"Rob Quist may be entertaining, but on the issues, he's out of tune with Montana. Quist supports a government healthcare plan even more expensive than Obamacare. More government control. Fewer healthcare choices. Higher taxes and more spending. And with terrorists on the march, Quist supports devastating cuts to America's military budget. Rob Quist, too liberal and out of touch for Montana.

"Congressional Leadership Fund is responsible for the content of this advertising."

SM: And, "too liberal" is the label that Quist is gonna be battling this whole campaign.

RS: For sure. And Republicans do have a lot to work with. Quist has said that he was a strong Bernie Sanders supporter. He talks about his support for Medicare for all, and that's what that ad was getting at. One of the ironies for the healthcare debate is that everyone hates teh idea of "government healthcare" as this ad says or "socialized medicine" as Greg Gianforte has been saying, but everyone loves the idea of Medicare for all which is how Rob Quist talks about his position. Now of course these are different ways of saying the same thing. Medicare is government-run single-payer socialized medicine that's a very popular program. But polling data indicates that it really matters what words you use to describe it. But in any event, one thing that strikes me is that Quist's position on healthcare and some other issues is certainly to the left of what we've seen from Democratic candidates who've been successful prior to this point. And that's not to say at all that these aren't reasonable positions, and even positions that couched in the right way might actually be appealing, but it's not a playbook that has been successful here in Montana for Democrats in the recent past.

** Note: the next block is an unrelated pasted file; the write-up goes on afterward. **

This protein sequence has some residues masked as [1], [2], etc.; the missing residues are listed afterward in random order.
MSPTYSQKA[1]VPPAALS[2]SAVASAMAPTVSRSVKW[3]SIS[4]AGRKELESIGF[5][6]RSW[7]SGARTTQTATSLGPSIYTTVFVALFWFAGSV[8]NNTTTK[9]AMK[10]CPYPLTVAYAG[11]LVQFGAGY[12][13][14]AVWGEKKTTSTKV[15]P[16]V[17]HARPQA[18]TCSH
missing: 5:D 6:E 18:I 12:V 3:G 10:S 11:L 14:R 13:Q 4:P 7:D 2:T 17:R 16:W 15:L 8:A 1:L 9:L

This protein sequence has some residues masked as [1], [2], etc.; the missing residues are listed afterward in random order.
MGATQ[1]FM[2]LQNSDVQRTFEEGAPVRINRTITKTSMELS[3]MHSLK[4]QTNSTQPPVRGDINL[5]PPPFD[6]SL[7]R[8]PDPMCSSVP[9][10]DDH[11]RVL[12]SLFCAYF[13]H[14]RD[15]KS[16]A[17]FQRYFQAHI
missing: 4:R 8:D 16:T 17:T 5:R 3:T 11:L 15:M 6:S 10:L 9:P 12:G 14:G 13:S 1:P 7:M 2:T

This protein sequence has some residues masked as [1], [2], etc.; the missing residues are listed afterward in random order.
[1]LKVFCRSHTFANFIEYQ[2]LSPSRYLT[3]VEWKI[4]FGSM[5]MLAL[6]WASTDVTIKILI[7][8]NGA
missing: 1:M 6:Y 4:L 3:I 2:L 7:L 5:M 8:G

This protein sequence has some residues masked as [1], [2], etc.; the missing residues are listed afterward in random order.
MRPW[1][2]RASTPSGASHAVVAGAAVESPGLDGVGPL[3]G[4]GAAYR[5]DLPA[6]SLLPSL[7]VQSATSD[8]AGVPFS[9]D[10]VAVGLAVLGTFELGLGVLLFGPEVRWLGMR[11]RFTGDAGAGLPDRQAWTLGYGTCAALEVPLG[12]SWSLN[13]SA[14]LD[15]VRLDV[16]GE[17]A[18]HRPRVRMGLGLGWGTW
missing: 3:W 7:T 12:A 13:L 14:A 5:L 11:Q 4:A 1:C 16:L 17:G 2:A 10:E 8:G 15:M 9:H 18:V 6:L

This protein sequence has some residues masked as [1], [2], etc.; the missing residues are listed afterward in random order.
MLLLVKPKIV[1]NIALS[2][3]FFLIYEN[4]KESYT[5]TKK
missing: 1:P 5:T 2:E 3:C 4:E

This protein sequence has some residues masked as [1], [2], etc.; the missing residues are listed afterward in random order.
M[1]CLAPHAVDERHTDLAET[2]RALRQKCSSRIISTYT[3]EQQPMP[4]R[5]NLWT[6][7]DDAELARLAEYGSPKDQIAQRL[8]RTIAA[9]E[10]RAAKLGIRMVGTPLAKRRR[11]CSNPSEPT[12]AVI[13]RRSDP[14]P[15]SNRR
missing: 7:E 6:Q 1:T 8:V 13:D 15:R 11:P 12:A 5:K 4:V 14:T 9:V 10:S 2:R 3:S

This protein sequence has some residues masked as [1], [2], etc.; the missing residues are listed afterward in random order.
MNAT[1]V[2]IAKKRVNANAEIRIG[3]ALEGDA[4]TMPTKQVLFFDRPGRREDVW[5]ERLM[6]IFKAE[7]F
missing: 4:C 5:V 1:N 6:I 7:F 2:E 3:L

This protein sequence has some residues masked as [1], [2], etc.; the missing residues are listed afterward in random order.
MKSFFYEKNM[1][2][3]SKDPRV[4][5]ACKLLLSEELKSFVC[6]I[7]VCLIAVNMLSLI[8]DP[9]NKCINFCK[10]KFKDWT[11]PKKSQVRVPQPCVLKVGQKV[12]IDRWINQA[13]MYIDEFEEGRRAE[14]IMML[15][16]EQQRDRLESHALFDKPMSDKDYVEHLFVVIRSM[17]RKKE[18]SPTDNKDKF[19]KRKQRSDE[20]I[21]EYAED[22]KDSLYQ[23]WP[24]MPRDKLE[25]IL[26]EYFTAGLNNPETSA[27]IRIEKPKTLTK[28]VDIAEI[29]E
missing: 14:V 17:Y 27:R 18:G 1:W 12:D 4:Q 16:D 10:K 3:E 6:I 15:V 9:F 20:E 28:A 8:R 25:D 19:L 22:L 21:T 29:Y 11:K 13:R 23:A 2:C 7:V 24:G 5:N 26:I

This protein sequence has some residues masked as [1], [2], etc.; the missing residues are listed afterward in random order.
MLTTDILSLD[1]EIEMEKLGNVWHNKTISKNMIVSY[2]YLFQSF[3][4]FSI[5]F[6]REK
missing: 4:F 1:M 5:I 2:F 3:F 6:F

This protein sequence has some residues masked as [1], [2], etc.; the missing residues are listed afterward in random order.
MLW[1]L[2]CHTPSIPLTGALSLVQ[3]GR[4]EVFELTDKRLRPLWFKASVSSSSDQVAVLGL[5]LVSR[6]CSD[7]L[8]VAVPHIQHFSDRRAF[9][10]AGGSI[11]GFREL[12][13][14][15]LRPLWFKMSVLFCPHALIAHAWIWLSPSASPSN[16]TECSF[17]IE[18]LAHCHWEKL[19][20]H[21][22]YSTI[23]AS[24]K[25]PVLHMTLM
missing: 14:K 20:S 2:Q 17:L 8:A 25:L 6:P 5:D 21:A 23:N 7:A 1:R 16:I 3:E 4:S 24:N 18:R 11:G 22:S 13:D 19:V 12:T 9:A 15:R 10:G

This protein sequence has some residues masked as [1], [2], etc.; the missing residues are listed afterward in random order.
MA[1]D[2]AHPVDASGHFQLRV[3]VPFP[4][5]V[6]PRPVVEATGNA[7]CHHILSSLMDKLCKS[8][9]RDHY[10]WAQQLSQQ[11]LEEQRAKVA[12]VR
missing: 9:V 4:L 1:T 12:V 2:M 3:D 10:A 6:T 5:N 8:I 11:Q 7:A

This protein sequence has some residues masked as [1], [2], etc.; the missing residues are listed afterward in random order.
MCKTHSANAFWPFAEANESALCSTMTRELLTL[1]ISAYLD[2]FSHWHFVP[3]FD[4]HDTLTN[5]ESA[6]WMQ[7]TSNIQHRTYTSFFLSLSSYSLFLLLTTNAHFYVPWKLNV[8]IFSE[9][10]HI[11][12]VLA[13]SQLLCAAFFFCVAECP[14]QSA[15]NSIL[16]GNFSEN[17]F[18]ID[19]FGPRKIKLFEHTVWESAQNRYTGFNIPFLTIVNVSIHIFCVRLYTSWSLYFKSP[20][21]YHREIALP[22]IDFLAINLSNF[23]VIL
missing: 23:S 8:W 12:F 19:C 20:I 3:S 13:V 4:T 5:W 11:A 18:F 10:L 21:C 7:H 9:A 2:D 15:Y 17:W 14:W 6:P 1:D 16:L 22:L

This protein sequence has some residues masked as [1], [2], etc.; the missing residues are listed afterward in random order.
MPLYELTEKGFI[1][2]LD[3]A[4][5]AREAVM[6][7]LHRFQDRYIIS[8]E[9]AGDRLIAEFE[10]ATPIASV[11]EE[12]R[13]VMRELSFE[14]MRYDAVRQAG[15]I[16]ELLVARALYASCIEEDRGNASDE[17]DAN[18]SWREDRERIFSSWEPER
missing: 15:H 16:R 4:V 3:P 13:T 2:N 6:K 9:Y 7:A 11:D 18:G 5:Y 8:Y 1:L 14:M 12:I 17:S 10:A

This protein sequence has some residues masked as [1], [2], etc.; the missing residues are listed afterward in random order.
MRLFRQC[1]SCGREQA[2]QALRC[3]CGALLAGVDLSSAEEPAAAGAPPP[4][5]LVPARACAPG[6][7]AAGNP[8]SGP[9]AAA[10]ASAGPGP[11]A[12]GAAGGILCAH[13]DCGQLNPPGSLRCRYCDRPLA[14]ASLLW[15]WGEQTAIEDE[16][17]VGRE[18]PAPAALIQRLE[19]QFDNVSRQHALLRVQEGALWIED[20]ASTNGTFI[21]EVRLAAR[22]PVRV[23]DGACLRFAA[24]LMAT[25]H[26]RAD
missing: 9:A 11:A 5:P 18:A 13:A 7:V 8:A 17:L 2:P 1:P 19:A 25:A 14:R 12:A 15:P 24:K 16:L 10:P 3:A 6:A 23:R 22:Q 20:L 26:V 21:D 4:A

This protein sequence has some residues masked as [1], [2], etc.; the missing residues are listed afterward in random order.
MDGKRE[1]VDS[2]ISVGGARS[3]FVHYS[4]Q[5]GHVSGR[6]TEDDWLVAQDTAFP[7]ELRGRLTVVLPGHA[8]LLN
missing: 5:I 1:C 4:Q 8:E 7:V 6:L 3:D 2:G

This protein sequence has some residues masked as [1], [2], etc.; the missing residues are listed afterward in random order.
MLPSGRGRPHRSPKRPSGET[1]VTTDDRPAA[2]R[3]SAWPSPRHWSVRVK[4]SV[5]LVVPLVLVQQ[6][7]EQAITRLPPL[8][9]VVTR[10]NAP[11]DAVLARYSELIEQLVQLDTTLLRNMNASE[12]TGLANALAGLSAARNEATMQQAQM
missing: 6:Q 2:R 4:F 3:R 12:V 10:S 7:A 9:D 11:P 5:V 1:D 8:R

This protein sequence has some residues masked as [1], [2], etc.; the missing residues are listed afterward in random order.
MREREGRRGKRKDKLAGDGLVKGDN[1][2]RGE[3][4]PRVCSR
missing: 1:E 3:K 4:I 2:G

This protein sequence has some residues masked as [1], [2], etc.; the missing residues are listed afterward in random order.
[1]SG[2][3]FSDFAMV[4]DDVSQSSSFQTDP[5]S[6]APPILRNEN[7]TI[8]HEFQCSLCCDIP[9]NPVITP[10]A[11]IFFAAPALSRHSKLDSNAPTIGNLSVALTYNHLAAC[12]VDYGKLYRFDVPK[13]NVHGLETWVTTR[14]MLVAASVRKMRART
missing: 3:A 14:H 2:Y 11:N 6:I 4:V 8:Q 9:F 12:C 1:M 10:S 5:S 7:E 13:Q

SM: Up to now.

RS: Right. You just don't see people like Max Baucus and Jon Tester and Brian Schweitzer; they didn't talk about these issues in the same way that Quist is. Now maybe things have changed, and in fact aspects of what we're seeing at the national level suggest that they may have, but whether that's going to be effective here; I think is an open question. And certainly Quist is a little bit off the usual playbook.

SM: As you mention on the Republican side, Greg Gianforte is the nominee. He was chosen on the first ballot and it wasn't even close, and he keeps mimicking Donald Trump.

"The Republican Party is on the move and we're gonna bring our conservative values to return liberty and freedom back to Montanans and this country and we will make America great again."

SM: Is there any danger, Rob, to Greg Gianforte running on Trump's coattails?